Biblical Inerrancy - Legacy thread

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  • Gee DGee D Shipmate
    MPaul wrote: »
    Gee D wrote: »
    MPaul wrote: »
    Gee D wrote: »
    MPaul wrote: »
    John couldn’t care less about the order of the events he portrays. He is the artist kind of writer.
    There is no mistake or error.

    I can't see how John's attitude towards the order of things leads to your conclusion. Ok, John cared nothing about the order - that may well led to his making this sort of error (assuming the synoptics are correct).


    The accusation here is that it is an ERROR. There is no error here. Error assumes John did not know what he was doing. If you want correct order of events read Luke.
    .

    Any authority for your assertion that error must proceed from ignorance? If Luke is right then John is wrong - and the necessary conclusion from that is that John is in error.

    Not the case at all. They are both right. Each was drawing from eyewitness knowledge, his own or another’s. Both are inspired by the Holy Spirit. Each had a different purpose. Each included the events that suited his theme. Neither included everything. Sometimes John chose a chronological sequence, sometimes not. What is the error? There isn’t one.

    On your account, John has it at the wrong time. Why is that not an error? Why does John's sticking to his theme allow him to set forth something completely at odds with Luke without committing an error?
  • Barnabas62Barnabas62 Purgatory Host, Dead Horses Host
    MPaul

    I'm analysing your assertion, asking for clarification. I've pointed to its incoherence as I see it, and also the lack of support from biblical scholars who adopt an inerrantist viewpoint so far as I have read. I've asked for any references from commentators who support your argument. That's the sort of thing we do here.

    It is not an effective response to repeat your argument and ask me to go figure. From my point of view, I'm seeking to engage constructively with what you are saying to test the validity of my understanding and yours.

    You are free to ignore or withdraw, but there is no need for you to continue to assert your original viewpoint.
  • MPaulMPaul Shipmate
    @Barnabas62

    I have told you why I think John is not in error and supported it the best way I can. You have concluded that that is incoherent? That seems an impasse to me.
  • MPaulMPaul Shipmate
    Gee D wrote: »
    MPaul wrote: »
    Gee D wrote: »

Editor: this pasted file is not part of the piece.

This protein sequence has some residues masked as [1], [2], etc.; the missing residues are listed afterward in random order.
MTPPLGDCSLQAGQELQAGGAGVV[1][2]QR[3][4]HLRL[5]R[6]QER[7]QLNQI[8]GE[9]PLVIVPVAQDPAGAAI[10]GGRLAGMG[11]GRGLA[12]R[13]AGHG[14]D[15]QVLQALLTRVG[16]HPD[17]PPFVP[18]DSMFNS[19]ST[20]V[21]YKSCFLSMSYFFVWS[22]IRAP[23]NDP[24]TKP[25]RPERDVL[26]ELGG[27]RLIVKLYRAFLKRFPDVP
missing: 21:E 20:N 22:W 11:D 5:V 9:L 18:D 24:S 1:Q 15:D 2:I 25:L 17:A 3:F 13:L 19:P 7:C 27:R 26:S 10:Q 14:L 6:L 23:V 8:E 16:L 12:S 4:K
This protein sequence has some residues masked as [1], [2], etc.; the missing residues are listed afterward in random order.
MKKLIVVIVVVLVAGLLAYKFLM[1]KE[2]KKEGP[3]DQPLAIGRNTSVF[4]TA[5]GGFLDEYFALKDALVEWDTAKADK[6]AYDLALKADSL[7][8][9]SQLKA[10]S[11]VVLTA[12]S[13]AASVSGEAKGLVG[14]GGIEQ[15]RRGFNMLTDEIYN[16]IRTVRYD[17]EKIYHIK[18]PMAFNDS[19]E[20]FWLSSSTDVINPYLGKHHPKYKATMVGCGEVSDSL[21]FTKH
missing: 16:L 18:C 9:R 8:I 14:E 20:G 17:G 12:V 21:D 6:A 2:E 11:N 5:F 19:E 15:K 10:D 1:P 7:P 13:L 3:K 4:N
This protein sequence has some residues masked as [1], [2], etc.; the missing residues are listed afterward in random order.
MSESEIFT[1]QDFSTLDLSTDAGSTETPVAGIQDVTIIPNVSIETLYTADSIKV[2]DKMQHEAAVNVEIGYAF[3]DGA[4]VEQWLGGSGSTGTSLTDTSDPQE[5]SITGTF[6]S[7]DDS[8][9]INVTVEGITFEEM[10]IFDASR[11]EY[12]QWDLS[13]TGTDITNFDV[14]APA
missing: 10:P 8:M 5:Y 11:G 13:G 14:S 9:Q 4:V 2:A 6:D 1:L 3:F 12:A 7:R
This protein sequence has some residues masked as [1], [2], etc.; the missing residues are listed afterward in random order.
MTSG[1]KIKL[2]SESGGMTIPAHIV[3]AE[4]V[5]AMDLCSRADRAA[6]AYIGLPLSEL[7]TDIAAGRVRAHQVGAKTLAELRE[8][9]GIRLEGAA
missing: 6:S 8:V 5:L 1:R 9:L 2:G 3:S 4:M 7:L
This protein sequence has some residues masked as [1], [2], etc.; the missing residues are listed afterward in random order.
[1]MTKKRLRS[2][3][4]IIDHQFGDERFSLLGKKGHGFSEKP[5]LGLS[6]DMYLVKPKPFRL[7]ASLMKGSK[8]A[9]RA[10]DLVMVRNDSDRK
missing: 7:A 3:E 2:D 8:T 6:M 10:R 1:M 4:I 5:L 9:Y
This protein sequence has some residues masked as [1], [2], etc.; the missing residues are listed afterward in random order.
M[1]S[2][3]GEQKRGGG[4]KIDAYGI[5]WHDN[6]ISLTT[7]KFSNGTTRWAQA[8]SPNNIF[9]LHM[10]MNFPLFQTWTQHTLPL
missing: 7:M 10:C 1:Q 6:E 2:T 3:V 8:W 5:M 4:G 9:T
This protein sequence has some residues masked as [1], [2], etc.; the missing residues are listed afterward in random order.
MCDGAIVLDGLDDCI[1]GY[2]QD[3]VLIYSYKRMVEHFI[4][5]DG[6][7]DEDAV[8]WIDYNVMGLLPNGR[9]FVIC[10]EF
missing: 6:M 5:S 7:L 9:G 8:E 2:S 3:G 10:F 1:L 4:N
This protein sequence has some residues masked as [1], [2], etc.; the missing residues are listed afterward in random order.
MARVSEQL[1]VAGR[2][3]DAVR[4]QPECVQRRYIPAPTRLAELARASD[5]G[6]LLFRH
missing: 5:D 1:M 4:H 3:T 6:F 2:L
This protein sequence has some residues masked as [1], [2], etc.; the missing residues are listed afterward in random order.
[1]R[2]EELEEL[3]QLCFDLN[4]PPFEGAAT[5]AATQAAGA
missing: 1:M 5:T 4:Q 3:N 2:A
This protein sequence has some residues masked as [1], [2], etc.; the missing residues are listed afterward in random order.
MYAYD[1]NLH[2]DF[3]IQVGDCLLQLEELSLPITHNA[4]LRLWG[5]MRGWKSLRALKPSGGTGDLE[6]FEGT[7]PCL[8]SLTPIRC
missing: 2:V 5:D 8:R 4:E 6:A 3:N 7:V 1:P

MPaul wrote: »
    Gee D wrote: »
    MPaul wrote: »
    John couldn’t care less about the order of the events he portrays. He is the artist kind of writer.
    There is no mistake or error.

    I can't see how John's attitude towards the order of things leads to your conclusion. Ok, John cared nothing about the order - that may well led to his making this sort of error (assuming the synoptics are correct).


    The accusation here is that it is an ERROR. There is no error here. Error assumes John did not know what he was doing. If you want correct order of events read Luke.
    .

    Any authority for your assertion that error must proceed from ignorance? If Luke is right then John is wrong - and the necessary conclusion from that is that John is in error.

    Not the case at all. They are both right. Each was drawing from eyewitness knowledge, his own or another’s. Both are inspired by the Holy Spirit. Each had a different purpose. Each included the events that suited his theme. Neither included everything. Sometimes John chose a chronological sequence, sometimes not. What is the error? There isn’t one.

    On your account, John has it at the wrong time. Why is that not an error? Why does John's sticking to his theme allow him to set forth something completely at odds with Luke without committing an error?

    It is not an error because where he puts the event..which happened, is a calculated ploy to establish Jesus identity and function early in his gospel. John knows quite well when the event happened chronologically but by placing it out of sequence he emphasises his theme better.
  • Barnabas62Barnabas62 Purgatory Host, Dead Horses Host
    MPaul wrote: »
    John knows quite well when the event happened chronologically but by placing it out of sequence he emphasises his theme better.
    There is no way that you can know that. It is pure conjecture.

    But I agree we are at an impasse.

  • MPaulMPaul Shipmate
    There is no way that you can know that. It is pure conjecture
    I know it from reading the gospel as I tried to show above. By assuming error in this instance on misses a major point John makes.
  • MPaul wrote: »
    There is no way that you can know that. It is pure conjecture
    I know it from reading the gospel as I tried to show above. By assuming error in this instance on misses a major point John makes.
    You construct a narrative and then apply that to how you read the Bible. Whilst that isn’t uncommon, it does appear hypocritical to pretend otherwise
  • Barnabas62Barnabas62 Purgatory Host, Dead Horses Host
    "MPaul wrote:
    (From the other thread, addressed to me)

    What can you define as an error? You were shown clearly why it is not necessary to see a chronological aberration as error and you cannot accept it.
    Actually, I wasn't shown clearly anything other than this is what you believe. I've been trying to clarify why you believe it.

    It certainly isn't obvious from the text of John that he doesn't give a fig about chronology or sequence. Given that he provides chronology and sequence in his gospel, I would have thought the reverse was true.